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Re: gnome-pim: Cannot open user-cal.vcf or GnomeCard.gcrd on PPC

"C.M. Connelly" wrote:

> "AP" == Adam C Powell IV <hazelsct@mit.edu> writes:
>    AP> lexGetc is returning 255 for EOF instead of -1.  This is
>    AP> because lexLookAhead is calling int lexGeta(), which
>    AP> returns the value from char lexGetc().  In the cast from
>    AP> char to int, it gives 255 instead of -1, even though the
>    AP> char is not unsigned.  On Intel and Alpha, it gives -1,
>    AP> which is the correct behavior (right?).
> No, it's not the ``correct'' behavior, it's the behavior exhibited
> by some systems.

> It's not a compiler issue, it's a sloppy-coding issue.  Assuming
> that char is unsigned may be fine if you can guarantee that your
> code will only ever run on a system that supports that behavior,
> but the Linux world has grown beyond Intel and coding styles have
> to change to reflect that.  Truly portable code *cannot* include
> assumptions about the behavior of the systems on which it may be
> run.

I guess this is due to ANSI C not defining the signedness for char (I assume it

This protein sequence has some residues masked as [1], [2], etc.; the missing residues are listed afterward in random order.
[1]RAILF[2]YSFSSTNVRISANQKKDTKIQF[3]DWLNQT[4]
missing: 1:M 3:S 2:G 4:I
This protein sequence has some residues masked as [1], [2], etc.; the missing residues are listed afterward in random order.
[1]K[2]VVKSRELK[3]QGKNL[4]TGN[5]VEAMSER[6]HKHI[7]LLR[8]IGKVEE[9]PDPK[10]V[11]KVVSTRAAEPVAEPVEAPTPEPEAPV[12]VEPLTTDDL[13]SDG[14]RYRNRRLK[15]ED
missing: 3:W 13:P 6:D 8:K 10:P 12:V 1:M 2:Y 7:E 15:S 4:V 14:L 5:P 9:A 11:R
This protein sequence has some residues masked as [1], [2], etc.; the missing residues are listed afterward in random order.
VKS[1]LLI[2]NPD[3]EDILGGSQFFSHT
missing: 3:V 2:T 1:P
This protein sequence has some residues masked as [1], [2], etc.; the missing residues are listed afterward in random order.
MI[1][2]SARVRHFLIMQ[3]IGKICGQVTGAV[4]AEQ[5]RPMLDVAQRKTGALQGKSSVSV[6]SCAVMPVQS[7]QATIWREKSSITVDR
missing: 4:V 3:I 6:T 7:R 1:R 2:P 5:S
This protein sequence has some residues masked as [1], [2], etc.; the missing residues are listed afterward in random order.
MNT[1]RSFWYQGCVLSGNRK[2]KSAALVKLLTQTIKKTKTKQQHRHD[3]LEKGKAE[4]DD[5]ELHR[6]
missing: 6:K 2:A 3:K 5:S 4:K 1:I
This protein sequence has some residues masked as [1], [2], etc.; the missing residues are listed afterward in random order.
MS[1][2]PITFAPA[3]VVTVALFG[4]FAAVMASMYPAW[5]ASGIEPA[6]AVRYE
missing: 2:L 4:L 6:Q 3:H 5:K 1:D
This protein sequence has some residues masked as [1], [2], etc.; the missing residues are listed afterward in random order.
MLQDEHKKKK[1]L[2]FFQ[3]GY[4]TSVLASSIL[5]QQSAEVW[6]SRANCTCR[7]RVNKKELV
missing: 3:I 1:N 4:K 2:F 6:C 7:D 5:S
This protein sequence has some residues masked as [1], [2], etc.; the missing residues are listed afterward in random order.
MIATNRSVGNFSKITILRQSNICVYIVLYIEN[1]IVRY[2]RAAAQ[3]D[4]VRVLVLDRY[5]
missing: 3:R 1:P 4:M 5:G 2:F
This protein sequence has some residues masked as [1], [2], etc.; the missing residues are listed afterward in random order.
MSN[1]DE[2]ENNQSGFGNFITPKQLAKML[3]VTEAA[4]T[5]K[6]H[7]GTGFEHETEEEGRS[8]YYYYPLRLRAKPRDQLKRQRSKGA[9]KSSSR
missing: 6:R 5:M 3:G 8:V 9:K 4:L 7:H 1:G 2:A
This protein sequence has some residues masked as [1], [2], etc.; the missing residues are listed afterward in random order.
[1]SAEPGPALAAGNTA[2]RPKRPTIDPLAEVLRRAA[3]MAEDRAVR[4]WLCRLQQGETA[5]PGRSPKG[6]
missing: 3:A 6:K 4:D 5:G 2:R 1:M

doesn't otherwise we wouldn't be having this discussion).  Most built in C types
default to signed (eg. int, short, long) and this is what most compilers
implement for C.  I guess it depends on the default system compiler.

Yes, the _pure_ fix is to modify all source code that uses char to use a new
abstract type of signed char or unsigned char.  This is a practical nightmare
but is achievable given enough time.  The other solution is to specify the char
type on the compiler command line (assuming the compiler has this flexibility).

I am a big PowerPC fan but I would like to know the reasoning behind the
Linux/PPC people choosing unsigned char as the default char type.  Why go
against the convention ?  I hope there is a really good reason that will help
progress the C programming environment to better things.

Brendan Simon.

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